UMaine Extension: PFAS and the Maine Food System
University of Maine Cooperative Extension and other statewide partners are providing communities with important information and responses regarding PFAS.
What are PFAS?
None of us want contaminants in our food! Review this brochure reprint, created by members of the PFAS in Maine Cohort, for answers to frequently asked questions.
PFAS (per- and polyfluoroalkyl substances) are a group of man-made chemicals that have been used since the 1940s in household products and industrial settings for their ability to repel oil, grease, water, and heat.
PFAS can be found in fire retardants, non-stick cookware, and some manufacturing facilities.
Keep in Mind:
- PFAS are getting a great deal of press because we are only recently learning the extent of their presence in Maine.
- Most people are exposed to PFAS from either diet, drinking water or both. Young children are also exposed from household dust that can contain PFAS from its use to make furniture and carpets stain resistant. Food from a farm or garden impacted by PFAS may be another potential source of PFAS exposure.
- Research is ongoing and there is a lot we still don’t know about PFAS. Scientists of all types from Maine and elsewhere are working to bring more clarity and facts to light. In the future, this research will help us to more fully assess the risks posed by PFAS exposure.
- Uncertainty can be stressful. If PFAS exposure is a source of stress for you or your neighbors, please reach out to Maine 211 or call 2-1-1 for support resources.
Human Health Concerns
PFOA and PFOS are two of the better studied PFAS compounds and are known to cause human harm in very small quantities. Therefore, eating food or drinking water contaminated with PFAS may be a concern. If you suspect you have been exposed to PFAS through contaminated water or food, talk with your primary care provider.
How have PFAS impacted farms?
Due to their widespread use, PFAS have made their way into our waste stream. Since the 1980s, some farms used sludge from waste treatment facilities as a low-cost fertilizer source. This was considered a safe and beneficial use at the time and farmers who used it were unaware that, in some cases, the sludge they were spreading contained concerning levels of PFAS. Because they are resistant to breakdown in the environment, these compounds have remained in the soil, been taken up by plants, made their way into animals that eat those plants, and in some cases leached into both surface and groundwater.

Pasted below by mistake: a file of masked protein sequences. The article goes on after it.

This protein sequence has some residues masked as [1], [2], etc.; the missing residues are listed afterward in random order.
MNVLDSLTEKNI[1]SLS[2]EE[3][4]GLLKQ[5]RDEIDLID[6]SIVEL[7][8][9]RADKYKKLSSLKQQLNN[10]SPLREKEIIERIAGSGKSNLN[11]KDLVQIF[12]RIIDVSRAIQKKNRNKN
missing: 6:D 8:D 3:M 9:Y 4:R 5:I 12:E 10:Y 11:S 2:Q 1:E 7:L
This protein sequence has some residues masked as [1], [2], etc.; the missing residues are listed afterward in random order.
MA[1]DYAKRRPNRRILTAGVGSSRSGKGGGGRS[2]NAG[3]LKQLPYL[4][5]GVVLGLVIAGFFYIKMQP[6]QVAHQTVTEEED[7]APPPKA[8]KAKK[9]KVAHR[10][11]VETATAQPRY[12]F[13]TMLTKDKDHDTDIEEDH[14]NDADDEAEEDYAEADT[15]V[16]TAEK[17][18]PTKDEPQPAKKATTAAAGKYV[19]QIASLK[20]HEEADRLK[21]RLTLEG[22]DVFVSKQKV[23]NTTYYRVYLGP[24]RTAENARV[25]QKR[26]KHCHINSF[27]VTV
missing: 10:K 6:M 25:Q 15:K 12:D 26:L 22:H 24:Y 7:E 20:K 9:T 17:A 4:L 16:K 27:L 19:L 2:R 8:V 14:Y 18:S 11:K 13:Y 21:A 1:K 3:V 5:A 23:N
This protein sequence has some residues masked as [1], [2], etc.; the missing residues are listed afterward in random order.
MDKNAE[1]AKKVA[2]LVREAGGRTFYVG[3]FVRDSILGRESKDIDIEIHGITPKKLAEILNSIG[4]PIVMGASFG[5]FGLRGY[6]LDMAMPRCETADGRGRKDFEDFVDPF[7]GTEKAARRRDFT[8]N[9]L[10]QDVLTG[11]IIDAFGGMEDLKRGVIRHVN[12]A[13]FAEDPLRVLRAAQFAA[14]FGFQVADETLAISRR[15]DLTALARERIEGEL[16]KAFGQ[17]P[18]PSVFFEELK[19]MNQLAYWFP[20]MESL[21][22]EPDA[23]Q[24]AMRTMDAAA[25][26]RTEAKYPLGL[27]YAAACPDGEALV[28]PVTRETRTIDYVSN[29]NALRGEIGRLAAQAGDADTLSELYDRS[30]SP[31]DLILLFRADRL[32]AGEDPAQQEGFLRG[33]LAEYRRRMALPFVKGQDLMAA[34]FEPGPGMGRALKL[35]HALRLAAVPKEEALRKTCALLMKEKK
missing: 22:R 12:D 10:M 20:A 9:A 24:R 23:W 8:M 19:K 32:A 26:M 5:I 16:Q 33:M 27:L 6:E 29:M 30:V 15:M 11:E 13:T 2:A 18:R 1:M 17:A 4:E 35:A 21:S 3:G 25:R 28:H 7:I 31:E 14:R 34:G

- Assessing PFAS Contamination on Dairy Farms in Maine
- Guide to Investigating PFAS Risk on Your Farm — This guide was created and will be updated by the Maine PFAS Cohort, made up of representatives from Northern Tilth, LLC, Maine Dept. of Agriculture, Conservation and Forestry, Maine Cooperative Extension, Winslow Agricultural, LLC, Maine Organic Farmers, and Gardeners Association, Maine Farmland Trust, The Mitchell Center, and Sheepscot Valley Farm.
Supplemental Resources: FAQs about PFAS Contamination
This brochure was created and reviewed by a team of ag service professionals and includes common questions about PFAS contamination and what to do if you are concerned about contamination on your farm.
Available for download in English and Spanish: